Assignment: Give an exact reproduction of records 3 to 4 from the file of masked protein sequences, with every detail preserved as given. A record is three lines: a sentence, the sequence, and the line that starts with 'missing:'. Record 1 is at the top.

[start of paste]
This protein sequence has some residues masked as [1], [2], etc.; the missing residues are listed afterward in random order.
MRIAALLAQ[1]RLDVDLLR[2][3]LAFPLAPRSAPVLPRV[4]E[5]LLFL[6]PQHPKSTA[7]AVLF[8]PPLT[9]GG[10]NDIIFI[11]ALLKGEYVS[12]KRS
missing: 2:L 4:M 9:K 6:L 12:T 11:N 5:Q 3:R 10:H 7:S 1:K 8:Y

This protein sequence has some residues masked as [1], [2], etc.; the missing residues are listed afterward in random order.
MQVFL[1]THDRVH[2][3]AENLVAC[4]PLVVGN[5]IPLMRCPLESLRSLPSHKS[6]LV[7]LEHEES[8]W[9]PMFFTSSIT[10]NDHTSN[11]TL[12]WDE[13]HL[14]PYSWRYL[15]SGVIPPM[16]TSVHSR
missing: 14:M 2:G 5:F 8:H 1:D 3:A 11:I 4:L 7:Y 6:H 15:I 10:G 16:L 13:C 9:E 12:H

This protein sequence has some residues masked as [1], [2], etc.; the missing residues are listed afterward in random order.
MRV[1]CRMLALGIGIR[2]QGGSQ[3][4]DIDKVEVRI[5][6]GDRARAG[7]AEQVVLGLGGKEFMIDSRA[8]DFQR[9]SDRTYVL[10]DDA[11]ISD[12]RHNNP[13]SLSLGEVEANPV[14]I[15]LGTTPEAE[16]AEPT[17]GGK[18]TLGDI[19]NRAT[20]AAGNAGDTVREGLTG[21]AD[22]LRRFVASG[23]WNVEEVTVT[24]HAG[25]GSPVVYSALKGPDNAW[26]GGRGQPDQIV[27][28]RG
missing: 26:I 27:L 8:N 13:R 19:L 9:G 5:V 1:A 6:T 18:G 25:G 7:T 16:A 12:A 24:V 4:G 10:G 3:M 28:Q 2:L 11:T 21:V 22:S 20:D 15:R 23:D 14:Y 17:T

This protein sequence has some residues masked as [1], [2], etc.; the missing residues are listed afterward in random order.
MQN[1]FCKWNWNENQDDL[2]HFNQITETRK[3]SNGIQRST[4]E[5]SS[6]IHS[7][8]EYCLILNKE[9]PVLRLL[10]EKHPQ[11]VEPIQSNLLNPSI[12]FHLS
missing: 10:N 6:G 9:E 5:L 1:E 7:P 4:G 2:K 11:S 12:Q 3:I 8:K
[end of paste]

This protein sequence has some residues masked as [1], [2], etc.; the missing residues are listed afterward in random order.
MRV[1]CRMLALGIGIR[2]QGGSQ[3][4]DIDKVEVRI[5][6]GDRARAG[7]AEQVVLGLGGKEFMIDSRA[8]DFQR[9]SDRTYVL[10]DDA[11]ISD[12]RHNNP[13]SLSLGEVEANPV[14]I[15]LGTTPEAE[16]AEPT[17]GGK[18]TLGDI[19]NRAT[20]AAGNAGDTVREGLTG[21]AD[22]LRRFVASG[23]WNVEEVTVT[24]HAG[25]GSPVVYSALKGPDNAW[26]GGRGQPDQIV[27][28]RG
missing: 26:I 27:L 8:N 13:R 19:L 9:G 5:V 1:A 6:T 18:G 25:G 7:T 16:A 12:A 24:V 4:G 10:G 3:M 28:Q 2:L 11:T 21:V 22:S 20:D 15:R 23:D 14:Y 17:T

This protein sequence has some residues masked as [1], [2], etc.; the missing residues are listed afterward in random order.
MQN[1]FCKWNWNENQDDL[2]HFNQITETRK[3]SNGIQRST[4]E[5]SS[6]IHS[7][8]EYCLILNKE[9]PVLRLL[10]EKHPQ[11]VEPIQSNLLNPSI[12]FHLS
missing: 10:N 6:G 9:E 5:L 1:E 7:P 4:G 2:K 11:S 12:Q 3:I 8:K